banner
alive logo
foodfamilylifestylebeautysustainabilityhealthimmunity

More morels, please!

Share

More morels, please!

Though the morel season is behind us, there’s no reason why we can’t enjoy these savory fungi dried year-round.

Though the morel season is behind us, there’s no reason why we can’t enjoy these savory fungi dried year-round.

Prized for their nutty flavour, these mushrooms are common in French cooking, taking a simple sauce from ordinary to extraordinary. Their distinguishing features include a cone-shaped, honeycomb-like cap and a hollow stem. Morels come in a variety of colours, including the most common, yellow, white, and black.

These guys (fun-guys, that is) can be a bit pricey, but you really don’t need a lot to take your dish to the next level. And if you’re wondering whether dried morels can live up to their fresh counterpart’s reputation, don’t fret—dried and reconstituted morels are chock full of the rich umami flavour that made this fungi a star in fine French cooking.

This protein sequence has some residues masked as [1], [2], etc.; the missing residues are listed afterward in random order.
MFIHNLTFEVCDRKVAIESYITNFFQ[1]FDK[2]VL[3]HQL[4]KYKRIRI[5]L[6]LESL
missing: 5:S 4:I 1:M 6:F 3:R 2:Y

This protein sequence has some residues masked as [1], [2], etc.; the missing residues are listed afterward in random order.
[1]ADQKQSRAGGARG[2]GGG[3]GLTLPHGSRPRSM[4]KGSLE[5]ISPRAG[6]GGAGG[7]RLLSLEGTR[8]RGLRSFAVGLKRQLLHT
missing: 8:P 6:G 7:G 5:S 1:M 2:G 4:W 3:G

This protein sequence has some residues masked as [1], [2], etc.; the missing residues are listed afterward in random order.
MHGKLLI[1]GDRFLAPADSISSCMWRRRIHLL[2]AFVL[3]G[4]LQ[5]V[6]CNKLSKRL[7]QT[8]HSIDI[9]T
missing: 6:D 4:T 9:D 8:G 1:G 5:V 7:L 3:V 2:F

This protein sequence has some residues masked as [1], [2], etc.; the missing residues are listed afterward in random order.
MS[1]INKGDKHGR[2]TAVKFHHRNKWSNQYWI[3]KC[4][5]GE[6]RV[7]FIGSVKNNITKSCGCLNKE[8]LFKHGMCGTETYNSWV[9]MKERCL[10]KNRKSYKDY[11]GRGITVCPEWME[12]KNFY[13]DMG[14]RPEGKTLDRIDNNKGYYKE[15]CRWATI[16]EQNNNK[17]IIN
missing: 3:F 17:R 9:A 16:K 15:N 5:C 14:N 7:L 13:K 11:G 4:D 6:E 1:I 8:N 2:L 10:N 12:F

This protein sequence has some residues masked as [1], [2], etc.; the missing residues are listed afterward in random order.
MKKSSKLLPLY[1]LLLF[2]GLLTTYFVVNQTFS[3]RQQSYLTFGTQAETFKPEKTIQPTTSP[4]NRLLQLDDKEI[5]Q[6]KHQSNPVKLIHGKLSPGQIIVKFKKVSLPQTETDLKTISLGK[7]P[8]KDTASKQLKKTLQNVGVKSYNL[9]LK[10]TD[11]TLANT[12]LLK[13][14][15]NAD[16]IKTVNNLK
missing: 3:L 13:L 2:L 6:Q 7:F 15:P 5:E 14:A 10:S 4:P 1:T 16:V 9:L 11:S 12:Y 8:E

If you’re wondering what to do with these funky fungi once you have them, cooking them up can be as simple as plopping them in a skillet with a spot of butter, or incorporating them into a creamy soup. Another popular way of cooking up morels is to bread and fry them. And because of their rich, savory flavour, they’re an excellent addition to a vegetarian meal, adding the richness and depth sometimes lacking in a meatless dinner.

How do you cook your morels?

Ad
Advertisement
Advertisement

READ THIS NEXT

Angel City Football Club

Angel City Football Club

How LA’s first women’s professional soccer team is making big changes on and off the pitch.

Lisa Truesdale

Lisa Truesdale

E-Bikes

E-Bikes

Interest in e-assist riding picks up speed

Joanne Peters

Joanne Peters